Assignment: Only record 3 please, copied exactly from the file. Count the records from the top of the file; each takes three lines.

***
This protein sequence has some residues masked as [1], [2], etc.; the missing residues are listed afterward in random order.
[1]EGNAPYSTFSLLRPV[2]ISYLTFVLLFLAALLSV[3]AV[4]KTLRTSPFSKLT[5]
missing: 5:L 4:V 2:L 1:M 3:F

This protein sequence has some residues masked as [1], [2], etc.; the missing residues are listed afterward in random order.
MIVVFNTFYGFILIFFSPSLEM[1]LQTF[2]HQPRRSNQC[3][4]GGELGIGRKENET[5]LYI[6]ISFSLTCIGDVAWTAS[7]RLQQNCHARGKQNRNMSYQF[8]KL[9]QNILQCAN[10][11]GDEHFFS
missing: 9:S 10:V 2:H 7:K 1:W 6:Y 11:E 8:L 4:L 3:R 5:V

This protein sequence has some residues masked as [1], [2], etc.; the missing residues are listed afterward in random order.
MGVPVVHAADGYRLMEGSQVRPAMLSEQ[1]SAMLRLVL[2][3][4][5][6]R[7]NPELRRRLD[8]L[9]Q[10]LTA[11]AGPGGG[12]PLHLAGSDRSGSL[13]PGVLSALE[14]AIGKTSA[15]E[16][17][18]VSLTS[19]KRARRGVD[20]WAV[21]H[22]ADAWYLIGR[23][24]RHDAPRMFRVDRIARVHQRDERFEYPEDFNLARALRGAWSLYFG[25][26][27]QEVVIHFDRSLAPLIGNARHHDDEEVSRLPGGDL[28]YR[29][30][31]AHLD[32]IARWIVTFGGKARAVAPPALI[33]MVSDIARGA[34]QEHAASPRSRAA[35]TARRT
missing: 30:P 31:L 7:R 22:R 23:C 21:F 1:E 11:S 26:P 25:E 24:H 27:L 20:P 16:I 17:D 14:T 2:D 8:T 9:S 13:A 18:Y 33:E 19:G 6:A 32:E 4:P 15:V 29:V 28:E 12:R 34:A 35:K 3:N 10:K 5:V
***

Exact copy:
This protein sequence has some residues masked as [1], [2], etc.; the missing residues are listed afterward in random order.
MGVPVVHAADGYRLMEGSQVRPAMLSEQ[1]SAMLRLVL[2][3][4][5][6]R[7]NPELRRRLD[8]L[9]Q[10]LTA[11]AGPGGG[12]PLHLAGSDRSGSL[13]PGVLSALE[14]AIGKTSA[15]E[16][17][18]VSLTS[19]KRARRGVD[20]WAV[21]H[22]ADAWYLIGR[23][24]RHDAPRMFRVDRIARVHQRDERFEYPEDFNLARALRGAWSLYFG[25][26][27]QEVVIHFDRSLAPLIGNARHHDDEEVSRLPGGDL[28]YR[29][30][31]AHLD[32]IARWIVTFGGKARAVAPPALI[33]MVSDIARGA[34]QEHAASPRSRAA[35]TARRT
missing: 30:P 31:L 7:R 22:R 23:C 21:F 1:E 11:S 26:P 25:E 24:H 27:L 20:P 16:I 17:D 14:T 2:D 8:T 9:S 13:A 18:Y 33:E 19:G 6:A 32:E 4:P 15:V 29:V 28:E 12:R 34:A 35:K 3:N 10:K 5:V